The album is filled with anecdotes like that, peaceful moments interrupted by reminders of life’s impermanence. It’s as if every time Calder set out to write a love song, she emerged instead with a portrait of survivor’s guilt. But even at their most melancholy, Calder’s songs are less concerned with mourning than with living. To judge by these songs, her losses have reshaped her view or the world, leaving her with a Zen-like sense of acceptance. On the jaunty “Take a Little Time”, the closest the album comes to New Pornographers-style hookiness, she assures her lover she’s not interested in holding grudges. Even the prospect of romantic failure doesn’t faze her. “If we fall, then we fall,” she sings on “Song in Cm”.

Like Calder’s previous solo albums, this one was produced with the man she ostensibly wrote many of these songs about, her husband Colin Stewart. But this effort feels distinct from its predecessors, more intimate but also more considered. It does more while calling less attention to itself. Calder often sings in little more than a murmur, as if retreating from the world, and Stewart’s production matches her voice. The understated mix disguises just how much instrumental and textural variation runs through these songs. Save for a few moments when the guitars boil over, the record plays as if covered by a blanket of snow.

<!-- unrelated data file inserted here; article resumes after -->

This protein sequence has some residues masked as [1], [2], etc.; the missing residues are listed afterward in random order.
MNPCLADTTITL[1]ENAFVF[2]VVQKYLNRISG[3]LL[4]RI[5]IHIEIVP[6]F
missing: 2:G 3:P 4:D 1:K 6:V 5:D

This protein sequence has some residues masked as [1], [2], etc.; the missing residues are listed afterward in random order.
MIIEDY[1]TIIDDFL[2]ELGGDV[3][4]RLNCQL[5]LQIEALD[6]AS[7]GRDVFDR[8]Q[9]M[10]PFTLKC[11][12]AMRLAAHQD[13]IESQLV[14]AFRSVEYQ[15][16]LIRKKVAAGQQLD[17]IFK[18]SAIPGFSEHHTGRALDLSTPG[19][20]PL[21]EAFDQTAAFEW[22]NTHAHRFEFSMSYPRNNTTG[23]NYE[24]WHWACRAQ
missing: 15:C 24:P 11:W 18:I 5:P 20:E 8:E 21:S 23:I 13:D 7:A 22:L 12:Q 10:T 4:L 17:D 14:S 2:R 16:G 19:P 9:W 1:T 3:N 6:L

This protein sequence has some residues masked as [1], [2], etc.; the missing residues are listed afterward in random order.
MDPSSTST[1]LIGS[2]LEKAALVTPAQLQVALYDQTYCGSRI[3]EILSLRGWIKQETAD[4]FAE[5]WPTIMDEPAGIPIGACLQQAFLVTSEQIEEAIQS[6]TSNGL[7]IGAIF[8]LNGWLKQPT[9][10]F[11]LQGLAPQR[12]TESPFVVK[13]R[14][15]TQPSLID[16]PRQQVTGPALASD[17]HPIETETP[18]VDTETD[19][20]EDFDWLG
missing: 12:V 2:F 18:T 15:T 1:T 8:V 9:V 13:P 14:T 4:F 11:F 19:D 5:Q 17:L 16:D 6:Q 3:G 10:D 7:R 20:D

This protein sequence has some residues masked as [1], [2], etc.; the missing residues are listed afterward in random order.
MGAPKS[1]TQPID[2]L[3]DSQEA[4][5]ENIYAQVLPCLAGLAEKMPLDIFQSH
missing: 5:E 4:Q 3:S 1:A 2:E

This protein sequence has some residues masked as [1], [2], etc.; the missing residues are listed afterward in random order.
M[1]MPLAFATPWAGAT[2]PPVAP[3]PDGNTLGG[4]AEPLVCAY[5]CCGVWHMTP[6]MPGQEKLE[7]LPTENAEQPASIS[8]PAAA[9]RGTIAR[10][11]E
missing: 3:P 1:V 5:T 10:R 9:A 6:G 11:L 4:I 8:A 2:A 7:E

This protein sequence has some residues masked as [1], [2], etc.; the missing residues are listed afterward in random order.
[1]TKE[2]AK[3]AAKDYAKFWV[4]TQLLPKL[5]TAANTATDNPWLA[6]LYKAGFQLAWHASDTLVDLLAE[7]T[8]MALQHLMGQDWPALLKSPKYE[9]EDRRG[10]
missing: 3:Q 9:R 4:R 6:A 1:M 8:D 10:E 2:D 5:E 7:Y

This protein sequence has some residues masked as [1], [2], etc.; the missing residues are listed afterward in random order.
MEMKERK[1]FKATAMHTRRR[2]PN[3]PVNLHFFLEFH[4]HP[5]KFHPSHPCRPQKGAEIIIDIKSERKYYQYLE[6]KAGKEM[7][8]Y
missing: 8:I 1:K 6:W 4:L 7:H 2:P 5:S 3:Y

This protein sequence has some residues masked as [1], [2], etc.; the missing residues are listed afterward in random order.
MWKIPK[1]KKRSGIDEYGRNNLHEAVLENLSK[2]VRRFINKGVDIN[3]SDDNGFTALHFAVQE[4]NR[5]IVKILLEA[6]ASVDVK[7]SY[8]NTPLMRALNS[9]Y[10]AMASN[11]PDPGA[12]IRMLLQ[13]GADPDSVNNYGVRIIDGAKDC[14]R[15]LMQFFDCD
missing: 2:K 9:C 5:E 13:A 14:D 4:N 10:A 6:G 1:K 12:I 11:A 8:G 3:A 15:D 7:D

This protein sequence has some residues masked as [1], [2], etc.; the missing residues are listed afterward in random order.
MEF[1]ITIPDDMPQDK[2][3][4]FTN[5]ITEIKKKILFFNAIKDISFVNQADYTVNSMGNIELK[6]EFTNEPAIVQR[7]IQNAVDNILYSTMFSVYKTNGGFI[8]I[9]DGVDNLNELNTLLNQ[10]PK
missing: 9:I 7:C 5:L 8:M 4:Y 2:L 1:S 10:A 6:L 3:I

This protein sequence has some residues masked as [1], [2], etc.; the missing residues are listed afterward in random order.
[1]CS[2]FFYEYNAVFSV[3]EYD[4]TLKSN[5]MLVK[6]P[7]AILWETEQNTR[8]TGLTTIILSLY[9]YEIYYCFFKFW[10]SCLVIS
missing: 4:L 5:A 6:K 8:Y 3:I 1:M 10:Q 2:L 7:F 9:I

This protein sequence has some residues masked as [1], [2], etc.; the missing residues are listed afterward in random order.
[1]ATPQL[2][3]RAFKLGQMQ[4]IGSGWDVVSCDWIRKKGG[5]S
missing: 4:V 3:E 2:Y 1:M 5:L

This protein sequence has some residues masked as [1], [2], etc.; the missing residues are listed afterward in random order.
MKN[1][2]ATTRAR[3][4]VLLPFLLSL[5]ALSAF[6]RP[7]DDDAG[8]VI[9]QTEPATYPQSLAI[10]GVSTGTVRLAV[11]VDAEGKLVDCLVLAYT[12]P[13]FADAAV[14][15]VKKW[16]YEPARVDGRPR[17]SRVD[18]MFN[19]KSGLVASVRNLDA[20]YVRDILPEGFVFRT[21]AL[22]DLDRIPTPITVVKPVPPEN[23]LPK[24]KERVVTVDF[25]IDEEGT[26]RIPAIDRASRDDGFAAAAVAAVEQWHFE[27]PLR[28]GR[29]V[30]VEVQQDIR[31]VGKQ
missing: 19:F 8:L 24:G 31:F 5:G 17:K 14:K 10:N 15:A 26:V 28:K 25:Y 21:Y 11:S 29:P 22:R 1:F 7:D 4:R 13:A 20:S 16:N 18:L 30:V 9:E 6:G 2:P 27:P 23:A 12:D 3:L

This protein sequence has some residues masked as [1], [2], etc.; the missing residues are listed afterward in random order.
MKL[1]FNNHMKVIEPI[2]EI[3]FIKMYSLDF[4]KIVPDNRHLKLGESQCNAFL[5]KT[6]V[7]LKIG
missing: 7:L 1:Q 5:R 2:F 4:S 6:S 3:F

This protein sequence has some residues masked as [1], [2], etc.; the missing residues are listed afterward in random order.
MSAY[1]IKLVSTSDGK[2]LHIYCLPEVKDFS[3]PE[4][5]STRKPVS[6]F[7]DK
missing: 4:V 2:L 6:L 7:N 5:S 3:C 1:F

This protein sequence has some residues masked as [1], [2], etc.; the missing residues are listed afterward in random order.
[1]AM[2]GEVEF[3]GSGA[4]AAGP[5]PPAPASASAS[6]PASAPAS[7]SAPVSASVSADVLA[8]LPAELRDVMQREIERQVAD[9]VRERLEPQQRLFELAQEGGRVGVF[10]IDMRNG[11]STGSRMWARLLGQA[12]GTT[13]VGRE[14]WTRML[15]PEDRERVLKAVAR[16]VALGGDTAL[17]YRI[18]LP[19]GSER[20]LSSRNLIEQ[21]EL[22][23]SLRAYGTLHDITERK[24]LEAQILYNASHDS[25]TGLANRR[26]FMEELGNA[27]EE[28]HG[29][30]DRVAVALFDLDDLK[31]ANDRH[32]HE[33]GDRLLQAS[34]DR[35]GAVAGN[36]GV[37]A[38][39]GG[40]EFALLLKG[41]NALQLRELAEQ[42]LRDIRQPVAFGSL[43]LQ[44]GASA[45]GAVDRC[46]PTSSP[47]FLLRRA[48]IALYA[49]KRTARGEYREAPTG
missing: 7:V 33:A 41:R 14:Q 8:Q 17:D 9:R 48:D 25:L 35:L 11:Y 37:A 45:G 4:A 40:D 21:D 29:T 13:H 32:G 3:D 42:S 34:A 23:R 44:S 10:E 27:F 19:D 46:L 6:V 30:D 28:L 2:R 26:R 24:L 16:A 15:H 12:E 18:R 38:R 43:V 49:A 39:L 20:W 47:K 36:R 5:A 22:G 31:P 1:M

Apparently it took some trial and error to capture that delicate mode. In interviews, Calder has described the album as a second attempt, following an LP’s worth of material she recorded then scrapped. That do-over involved writing new songs and rewriting others, but it’s easy to imagine her just re-recording the same album, only quieter. In Calder’s songs solace proves elusive and fleeting, but when she finds it, it’s always during moments of calm.